The Brexit has no impact on European patents validated in the UK. This position is currently held by both the European Patent Office and the British government. The main reason for this is that the European Patent Organisation is an independent international organisation, not an EU institution. But Brexit means problems for patents, too.
Good news for patent protection in the UK
The Brexit has no impact on the UK’s membership in the European Patent Organisation (EPO), nor on European patents validated in the UK after the Brexit, according to a press release issued by the European Patent Office (EPO) in January 2018 – we reported. The European Patent Organisation is an independent international organisation.
The European patent, in turn, is granted by the EPO. Contrary to what its name suggests, it is not limited to the EU Member States.
The European Patent Convention (EPC; French Convention sur le brevet européen, CBE) has a total of 38 contracting states. These include all 28 member states of the EU as well as 10 other states. These include EU-related countries such as Norway and Switzerland, but also Iceland, Macedonia and Turkey. In addition, the European Patent Organisation has concluded agreements on the extension of the protection of European patents with some states that are not members of the EPC. These are currently Bosnia and Herzegovina and Montenegro. Through the EPC, its contracting states form a special association under the Paris Convention for the Protection of Industrial Property (IPPC) and follow the rules agreed there.
If a European patent is applied for at the EPO, all countries from the 38 contracting states in which the European patent is to be validated nationally can be listed. The European patent acts like a bundle of national patents. The patent applicant must request the validation of his European patent at the respective national patent offices. The EPO handles the necessary grant procedure and also the processing of any opposition proceedings. Moreover, the European patent functions like a bundle of national patents of the desired contracting states.
Jurisdiction of European patents
If opposition proceedings take place in the months following the grant procedure of the European patent, EPO-certified patent attorneys and attorneys at law in many countries – including Germany and the UK – are entitled to represent their clients before the EPO. This also applies to European Patent Attorneys based in the UK after the Brexit.
If one considers the jurisdiction of patent proceedings, the situation is not so clearly regulated. Currently, a possible patent infringement is being negotiated before the national courts in the country in which the patent infringement took place and on the basis of the patent law applicable there. This is complicated not only by national differences in law, but also by different national professions and rules for patent attorneys. Moreover, patent applications as well as patents can be transferred through legal transactions – this can also be handled very differently at national level.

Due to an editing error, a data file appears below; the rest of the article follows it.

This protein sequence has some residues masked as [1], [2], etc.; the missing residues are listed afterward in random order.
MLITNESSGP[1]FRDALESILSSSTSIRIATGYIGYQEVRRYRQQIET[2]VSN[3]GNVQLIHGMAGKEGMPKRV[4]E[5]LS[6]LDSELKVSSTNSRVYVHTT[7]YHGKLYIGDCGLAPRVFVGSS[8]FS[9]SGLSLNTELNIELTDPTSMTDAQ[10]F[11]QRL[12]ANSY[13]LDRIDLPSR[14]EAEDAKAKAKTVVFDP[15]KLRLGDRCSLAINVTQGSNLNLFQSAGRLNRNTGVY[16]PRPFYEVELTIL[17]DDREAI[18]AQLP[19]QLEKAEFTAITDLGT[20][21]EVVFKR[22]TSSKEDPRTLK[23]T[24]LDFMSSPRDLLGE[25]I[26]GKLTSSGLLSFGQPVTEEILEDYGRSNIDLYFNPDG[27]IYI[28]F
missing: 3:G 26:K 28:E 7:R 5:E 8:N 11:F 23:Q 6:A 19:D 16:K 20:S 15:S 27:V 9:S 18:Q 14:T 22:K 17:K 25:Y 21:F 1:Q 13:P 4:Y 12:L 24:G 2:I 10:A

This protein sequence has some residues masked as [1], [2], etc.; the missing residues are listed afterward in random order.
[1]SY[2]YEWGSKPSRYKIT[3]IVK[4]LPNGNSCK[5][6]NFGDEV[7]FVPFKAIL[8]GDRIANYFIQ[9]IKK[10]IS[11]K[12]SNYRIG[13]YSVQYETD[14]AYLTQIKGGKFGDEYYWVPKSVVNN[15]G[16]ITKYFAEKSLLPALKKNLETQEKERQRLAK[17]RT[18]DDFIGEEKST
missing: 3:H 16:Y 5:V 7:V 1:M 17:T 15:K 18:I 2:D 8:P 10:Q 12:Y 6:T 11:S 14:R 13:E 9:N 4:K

Because this situation already leads to contradictory decisions by the national courts, work has been going on for years to standardise the European jurisdiction for patents. The Unified Patent Court (UPC) is intended to make patents and patent jurisdiction more uniform and simpler for all EU Member States. In the interests of legal certainty, it is therefore attractive to participate in the EU jurisdiction that will be created with the Unified Patent Court. However, the territorial validity of the European Unitary patent and Unified Patent Court will only apply to those EU Member States which joined the European Patent Court at the time of the entry into force of the Unitary patent. The UK ratified the UPC in April 2018, but Germany has not yet ratified it (see also UK ratifies the European Patent Court). It is therefore possible that the UPC will not enter into force until the UK has ceased to be an EU member state after the Brexit. It is therefore still open whether the UK will participate in the European Single Court – despite ratification.
Incidentally, the European Court of Justice (ECJ) would not be an instance court for the future Unified Patent Court, but would be responsible for interpreting corresponding EU patent issues. To what extent this will then be taken into account by the non-European member states of the EPC, which will also include the UK after the Brexit, is a question of political will.
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